US Congress Looks At Small Business Tax Reform
19 April 2013
Posted by: Author: Mike Godfrey
Source: Mike Godfrey
On April 10, the United States House of Representatives Committee on Small Business, led by its Chairman Sam Graves (R – Missouri), held a hearing that highlighted the benefits that could accrue to small businesses from tax reform and simplification.
The hearing examined how small businesses are disproportionately affected by tax complexity. The growing number of code provisions means that small business owners must spend more resources complying with the tax code rather than growing and creating jobs.
The House Ways and Means Chairman Dave Camp (R – Michigan) testified about his small business tax reform discussion draft, a part of his Committee's effort to pursue comprehensive tax reform, and the efforts to simplify and reform the tax code so that small firms would be able to save time or money under an improved tax code.
"Over time, our tax code has become more complex and truly temporary, with tax relief being extended for one year, for months at a time or even retroactively," said Graves. "Small businesses pay a tax compliance cost that is nearly three times larger than big businesses."
The National Federation of Independent Business has noted that tax compliance costs are 65% higher for small businesses than for big businesses, and cost small business owners up to USD19bn every year. In addition, nearly nine out of ten small businesses rely on outside tax preparers.
"According to the US Chamber of Commerce Small Business survey released last week," Graves added, "eight out of ten small businesses support reforming the tax code. Creating a tax code that is easier to navigate and promotes growth will benefit small businesses and the US economy as a whole."
Camp testified that, "simply put, the tax code ought to be easier to understand and less expensive for small businesses to comply with – because every dollar they aren't spending on taxes and tax compliance is a dollar they have to invest in equipment, start a new production line, hire a new employee or provide more in wages and benefits. That is my goal for comprehensive tax reform – a simpler, fairer tax code that leads to more jobs and higher wages."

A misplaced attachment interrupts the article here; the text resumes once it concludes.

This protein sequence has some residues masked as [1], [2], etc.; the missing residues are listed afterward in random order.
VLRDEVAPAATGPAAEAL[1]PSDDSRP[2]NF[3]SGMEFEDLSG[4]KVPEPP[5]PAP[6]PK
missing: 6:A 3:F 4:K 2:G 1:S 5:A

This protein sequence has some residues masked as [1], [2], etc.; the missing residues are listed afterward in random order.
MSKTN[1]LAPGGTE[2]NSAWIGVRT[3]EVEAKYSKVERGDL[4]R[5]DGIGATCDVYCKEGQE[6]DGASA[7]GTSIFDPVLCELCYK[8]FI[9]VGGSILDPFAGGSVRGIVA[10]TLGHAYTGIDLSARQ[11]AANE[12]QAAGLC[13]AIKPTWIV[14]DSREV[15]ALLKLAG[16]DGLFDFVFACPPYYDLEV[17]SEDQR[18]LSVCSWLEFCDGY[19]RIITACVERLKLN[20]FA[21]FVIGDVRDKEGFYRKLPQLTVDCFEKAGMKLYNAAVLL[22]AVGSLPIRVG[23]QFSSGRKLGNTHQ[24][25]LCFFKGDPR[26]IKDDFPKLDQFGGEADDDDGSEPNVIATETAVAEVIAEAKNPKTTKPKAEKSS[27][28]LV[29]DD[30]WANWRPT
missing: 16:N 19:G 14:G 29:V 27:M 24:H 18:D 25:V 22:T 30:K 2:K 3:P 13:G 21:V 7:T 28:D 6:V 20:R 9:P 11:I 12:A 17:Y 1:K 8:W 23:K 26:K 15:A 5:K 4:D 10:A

In addition, on March 12 this year, Camp issued a Ways and Means Committee discussion draft of a tax reform plan for small businesses, as part of a broader effort on comprehensive tax reform that could significantly lower rates while, as required, making the tax code simpler and fairer.
"With about half of the private sector workforce employed by a small business – a total of nearly 60m Americans," it was said, "tax rates as high as 44.6% are especially burdensome for a sector that has long been responsible for leading the nation out of economic downturns."
Therefore, as part of that larger effort to reform various portions of the tax code, the draft would, among other things, include permanent Section 179 expensing (that enables small businesses to deduct immediately up to USD250,000 of the cost of machinery, equipment, vehicles and other qualifying assets, but will currently expire next year); simplify and expand the use of cash accounting for small firms with gross receipts of USD10m or less; create a unified deduction for start-up and organizational expenses. It would also provide two options for the reform of the federal tax rules applicable to pass-through businesses.